But … it is part of the heritage of mankind.  Our first duty to the future is to transmit what we have received.  Can’t someone find a rich Greek shipowner to fund the printing of all this stuff?  How much could it cost, to type it up and put it online?  It is, after all, Greek heritage.  Would the excellent Stavros Niarchos be interested?

  1. [1]Maria Mavroudi, “Translations from Greek into Latin and Arabic during the Middle Ages: Searching for the Classical Tradition”, Speculum 90 (2015), 38.  The whole article deserves attention.
  2. [2]I owe my knowledge of the Mavroudi paper, and indeed much else in this post, to tweets this evening by a rather unstable female PhD student studying Byzantine alchemy.  Sadly I was only able to obtain a very limited amount of information from her.  This was rather a pity, for I was very interested in this niche of academia, and how the problem of accessing technical literature might be overcome.  It is best that I do not name her, of course.  She also told me that existing editions and translations are not very good.

18 thoughts on “Less than 5% of Byzantine scientific texts have been published?

  1. Your readers might like to know that the The Cambridge Intellectual History of Byzantium is about to appear which has chapters on science, astronomy, alchemy etc. Interest in Byzantine philosophy has taken off in recent years with several major publications and more on the way.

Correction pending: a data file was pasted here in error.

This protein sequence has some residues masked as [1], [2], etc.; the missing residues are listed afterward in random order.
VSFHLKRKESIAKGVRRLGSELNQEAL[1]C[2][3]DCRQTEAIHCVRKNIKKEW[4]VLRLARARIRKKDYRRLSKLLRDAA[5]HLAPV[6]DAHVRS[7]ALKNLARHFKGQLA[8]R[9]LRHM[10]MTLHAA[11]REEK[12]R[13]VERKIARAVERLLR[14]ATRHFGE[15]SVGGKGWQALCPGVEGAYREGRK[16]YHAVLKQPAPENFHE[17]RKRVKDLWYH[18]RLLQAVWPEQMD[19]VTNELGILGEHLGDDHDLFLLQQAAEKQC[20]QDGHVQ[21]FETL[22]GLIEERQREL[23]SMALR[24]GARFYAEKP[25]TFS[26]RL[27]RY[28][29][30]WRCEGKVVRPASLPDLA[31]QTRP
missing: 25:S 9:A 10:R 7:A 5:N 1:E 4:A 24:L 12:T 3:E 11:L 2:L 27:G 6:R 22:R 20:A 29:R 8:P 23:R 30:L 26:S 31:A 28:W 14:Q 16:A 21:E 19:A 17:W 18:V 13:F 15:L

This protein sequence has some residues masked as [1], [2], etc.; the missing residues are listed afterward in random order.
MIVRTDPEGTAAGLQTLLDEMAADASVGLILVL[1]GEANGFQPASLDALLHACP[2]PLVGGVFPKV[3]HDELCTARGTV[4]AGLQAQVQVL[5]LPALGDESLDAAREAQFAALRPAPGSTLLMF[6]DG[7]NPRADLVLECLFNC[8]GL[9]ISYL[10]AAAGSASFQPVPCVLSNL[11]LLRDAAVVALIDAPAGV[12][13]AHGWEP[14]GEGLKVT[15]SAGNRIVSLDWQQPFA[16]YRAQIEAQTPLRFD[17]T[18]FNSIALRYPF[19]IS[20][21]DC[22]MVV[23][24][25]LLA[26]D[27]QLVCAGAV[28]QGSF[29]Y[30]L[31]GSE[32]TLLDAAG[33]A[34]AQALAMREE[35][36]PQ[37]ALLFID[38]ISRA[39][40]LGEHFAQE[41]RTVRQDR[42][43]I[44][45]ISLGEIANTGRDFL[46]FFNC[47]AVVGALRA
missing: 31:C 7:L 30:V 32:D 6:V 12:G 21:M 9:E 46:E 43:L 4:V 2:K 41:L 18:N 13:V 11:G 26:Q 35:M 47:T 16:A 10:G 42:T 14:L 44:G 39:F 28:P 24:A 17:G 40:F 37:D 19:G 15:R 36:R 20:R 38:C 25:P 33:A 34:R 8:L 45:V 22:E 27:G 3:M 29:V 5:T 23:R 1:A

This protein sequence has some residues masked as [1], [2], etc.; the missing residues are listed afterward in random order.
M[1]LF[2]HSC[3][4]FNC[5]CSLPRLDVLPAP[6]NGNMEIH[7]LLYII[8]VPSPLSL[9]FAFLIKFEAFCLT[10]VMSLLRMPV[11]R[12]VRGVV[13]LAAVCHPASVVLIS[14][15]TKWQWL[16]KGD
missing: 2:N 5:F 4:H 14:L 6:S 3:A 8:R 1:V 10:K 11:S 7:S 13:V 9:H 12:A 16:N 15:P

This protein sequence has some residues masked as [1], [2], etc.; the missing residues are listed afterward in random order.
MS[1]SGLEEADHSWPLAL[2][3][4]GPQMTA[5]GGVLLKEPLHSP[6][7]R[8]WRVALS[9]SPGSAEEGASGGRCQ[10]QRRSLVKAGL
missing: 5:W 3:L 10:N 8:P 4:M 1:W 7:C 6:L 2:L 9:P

Dr Ken Parry
    Senior Research Fellow
    President of the Australian Association for Byzantine Studies
    Department of Ancient History
    Faculty of Arts
    Macquarie University
    Sydney NSW 2109

  2. Interesting. Just to clarify, does the 5% figure mean 5% of manuscripts, or 5% of works (allowing for the fact that some works appear in multiple manuscript copies)? And by “published”, does Maria Mavroudi mean in a modern, typeset edition with critical apparatus, or in facsimile?

  3. Fascinating, thanks Roger. I suspect the main problems are to do with information and access: first, no one can identify a work to be translated until the MS/MSS it’s found in have been properly catalogued (i.e. the contents have been described). And second, even when a work has been described, if it is only available in a unique MS, and that MS hasn’t been scanned, then work to prepare an edition would require physically attending the holding institution for weeks or months at a time, which for most potential scholars isn’t possible, especially when the institution is in a distant country. The fastest way to break through these barriers, it strikes me, is a) to massively step up the scale of scanning, and b) crowd-source the job of describing them, using simplified but standardized palaeographic principles. Historians of science with the appropriate backgrounds could then identify and prioritize the most important works for publication. A project requiring a *lot* of money and expertise. Where’s a friendly Greek shipping tycoon when you need one?